Kaine, Luria tour Hampton Roads projects by helicopter

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Posted at 10:26 AM, Feb 21, 2022
and last updated 2022-02-21 17:43:16-05

NORFOLK, Va. - Sen. Tim Kaine (D-Va.) and Rep. Elaine Luria (D-Va.) toured several projects Monday around Hampton Roads as the region sees the impacts of the infrastructure bill.

They toured the sites in a Coast Guard helicopter, with visits to the Port of Virginia, the Hampton Roads Bridge-Tunnel and the offshore wind project.

The tour follows a roundtable discussion last week, where Luria and Rep. Bobby Scott (D-Va.) met with local groups to discuss funding from the infrastructure bill.

Local leaders say money from the bill is already making its way to Hampton Roads. The Port of Virginia is receiving nearly $70 million to help make the channel at the Port wider and deeper. One day, it will be the deepest on the East Coast, officials say.

"These investments are going to be really good for people," said Kaine after the tour.

Already, the City of Norfolk has been awarded $250 million to fight flooding around downtown, but the funding requires the state and city to provide some of their own funding.

Future funding could come to other parts of the city, including perhaps around Naval Station Norfolk. Portions of Hampton Boulevard can flood easily.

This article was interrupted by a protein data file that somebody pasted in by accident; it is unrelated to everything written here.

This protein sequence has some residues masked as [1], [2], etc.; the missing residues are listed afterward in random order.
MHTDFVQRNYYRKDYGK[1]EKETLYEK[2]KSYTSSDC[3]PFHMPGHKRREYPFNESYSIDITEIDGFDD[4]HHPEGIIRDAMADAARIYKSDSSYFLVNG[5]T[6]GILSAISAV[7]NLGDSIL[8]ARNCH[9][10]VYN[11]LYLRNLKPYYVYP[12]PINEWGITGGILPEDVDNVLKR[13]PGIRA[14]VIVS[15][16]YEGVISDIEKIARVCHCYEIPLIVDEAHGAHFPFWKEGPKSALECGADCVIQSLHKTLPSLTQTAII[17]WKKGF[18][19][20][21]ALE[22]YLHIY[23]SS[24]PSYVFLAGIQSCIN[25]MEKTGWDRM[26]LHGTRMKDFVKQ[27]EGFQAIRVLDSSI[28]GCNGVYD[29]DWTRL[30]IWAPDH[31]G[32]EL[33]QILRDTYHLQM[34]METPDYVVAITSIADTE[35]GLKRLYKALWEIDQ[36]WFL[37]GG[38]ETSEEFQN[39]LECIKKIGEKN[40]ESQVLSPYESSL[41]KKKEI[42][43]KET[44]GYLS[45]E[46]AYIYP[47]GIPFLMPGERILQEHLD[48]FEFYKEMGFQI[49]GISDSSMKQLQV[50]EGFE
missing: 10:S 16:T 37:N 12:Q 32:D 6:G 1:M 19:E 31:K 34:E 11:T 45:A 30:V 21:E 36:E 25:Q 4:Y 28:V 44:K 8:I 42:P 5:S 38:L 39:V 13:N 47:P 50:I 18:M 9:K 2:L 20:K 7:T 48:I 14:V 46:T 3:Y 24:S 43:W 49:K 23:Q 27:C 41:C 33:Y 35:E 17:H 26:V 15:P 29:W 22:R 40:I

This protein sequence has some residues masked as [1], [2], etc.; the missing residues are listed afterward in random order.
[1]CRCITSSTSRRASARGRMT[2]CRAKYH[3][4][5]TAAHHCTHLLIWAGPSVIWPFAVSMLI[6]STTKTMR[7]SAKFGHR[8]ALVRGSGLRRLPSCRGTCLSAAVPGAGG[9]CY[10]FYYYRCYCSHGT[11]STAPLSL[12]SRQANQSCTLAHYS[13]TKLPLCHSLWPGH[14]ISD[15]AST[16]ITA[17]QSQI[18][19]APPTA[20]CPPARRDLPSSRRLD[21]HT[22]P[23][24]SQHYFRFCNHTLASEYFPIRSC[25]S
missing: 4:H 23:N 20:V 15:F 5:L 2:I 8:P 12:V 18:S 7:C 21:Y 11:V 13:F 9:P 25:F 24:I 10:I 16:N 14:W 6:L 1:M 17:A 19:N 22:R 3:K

"I think both of us talk about flooding and sea level rise as national security issues," said Luria.

Congress still needs to pass a spending bill. Sen. Kaine said Virginia could lose out on more than $300 million of infrastructure dollars if they don't reach a deal by mid-March, but he is optimistic they will.

"We've done the bipartisan infrastructure bill, so those dollars are waiting to go out the door," said Kaine.

He says with more money more opportunities to address big issues in the city, like around the base.

"We're seeing this problem and this infrastructure investment is going to give us the ability to start to tackle some of those bigger projects," said Kaine.

Residents News 3 spoke with support using infrastructure funding to fight flooding.

"If we want our city to continue to prosper and if we want our city to continue to remain the great city that it is, we need to care care of these areas near the water," said Ryan Dunigan, who lives in Norfolk.